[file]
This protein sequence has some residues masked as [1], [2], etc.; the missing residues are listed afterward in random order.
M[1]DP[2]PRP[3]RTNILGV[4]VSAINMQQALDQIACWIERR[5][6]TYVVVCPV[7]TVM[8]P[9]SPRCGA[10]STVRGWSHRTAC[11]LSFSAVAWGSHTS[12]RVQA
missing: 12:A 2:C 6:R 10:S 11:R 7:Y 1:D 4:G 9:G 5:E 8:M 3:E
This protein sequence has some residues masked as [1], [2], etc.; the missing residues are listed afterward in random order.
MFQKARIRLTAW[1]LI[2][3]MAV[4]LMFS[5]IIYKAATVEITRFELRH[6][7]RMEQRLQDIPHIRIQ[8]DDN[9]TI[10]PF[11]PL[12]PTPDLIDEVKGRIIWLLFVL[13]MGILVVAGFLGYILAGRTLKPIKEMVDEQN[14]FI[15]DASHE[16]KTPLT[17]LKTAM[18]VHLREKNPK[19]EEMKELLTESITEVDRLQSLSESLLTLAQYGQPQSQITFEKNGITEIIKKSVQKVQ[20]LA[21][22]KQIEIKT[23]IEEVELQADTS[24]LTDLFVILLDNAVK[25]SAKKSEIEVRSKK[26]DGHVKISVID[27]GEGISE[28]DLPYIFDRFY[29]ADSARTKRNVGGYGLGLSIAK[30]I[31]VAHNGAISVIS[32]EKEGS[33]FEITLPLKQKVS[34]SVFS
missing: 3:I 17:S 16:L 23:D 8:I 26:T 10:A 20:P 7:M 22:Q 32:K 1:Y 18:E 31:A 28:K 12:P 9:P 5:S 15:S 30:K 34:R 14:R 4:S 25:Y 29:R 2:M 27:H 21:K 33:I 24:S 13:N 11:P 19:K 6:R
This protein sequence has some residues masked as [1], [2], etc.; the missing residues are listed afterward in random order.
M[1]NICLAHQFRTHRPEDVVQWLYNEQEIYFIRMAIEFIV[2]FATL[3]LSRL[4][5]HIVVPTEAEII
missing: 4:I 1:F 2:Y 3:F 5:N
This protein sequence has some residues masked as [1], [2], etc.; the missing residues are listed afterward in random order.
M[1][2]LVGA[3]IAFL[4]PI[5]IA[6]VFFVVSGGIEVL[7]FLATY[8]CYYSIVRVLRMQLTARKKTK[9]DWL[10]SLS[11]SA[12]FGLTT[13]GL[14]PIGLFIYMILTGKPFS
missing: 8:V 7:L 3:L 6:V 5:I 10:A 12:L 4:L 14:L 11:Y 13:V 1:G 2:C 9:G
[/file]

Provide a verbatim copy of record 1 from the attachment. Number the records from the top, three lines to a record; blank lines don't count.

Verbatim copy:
This protein sequence has some residues masked as [1], [2], etc.; the missing residues are listed afterward in random order.
M[1]DP[2]PRP[3]RTNILGV[4]VSAINMQQALDQIACWIERR[5][6]TYVVVCPV[7]TVM[8]P[9]SPRCGA[10]STVRGWSHRTAC[11]LSFSAVAWGSHTS[12]RVQA
missing: 12:A 2:C 6:R 10:S 11:R 7:Y 1:D 4:G 9:G 5:E 8:M 3:E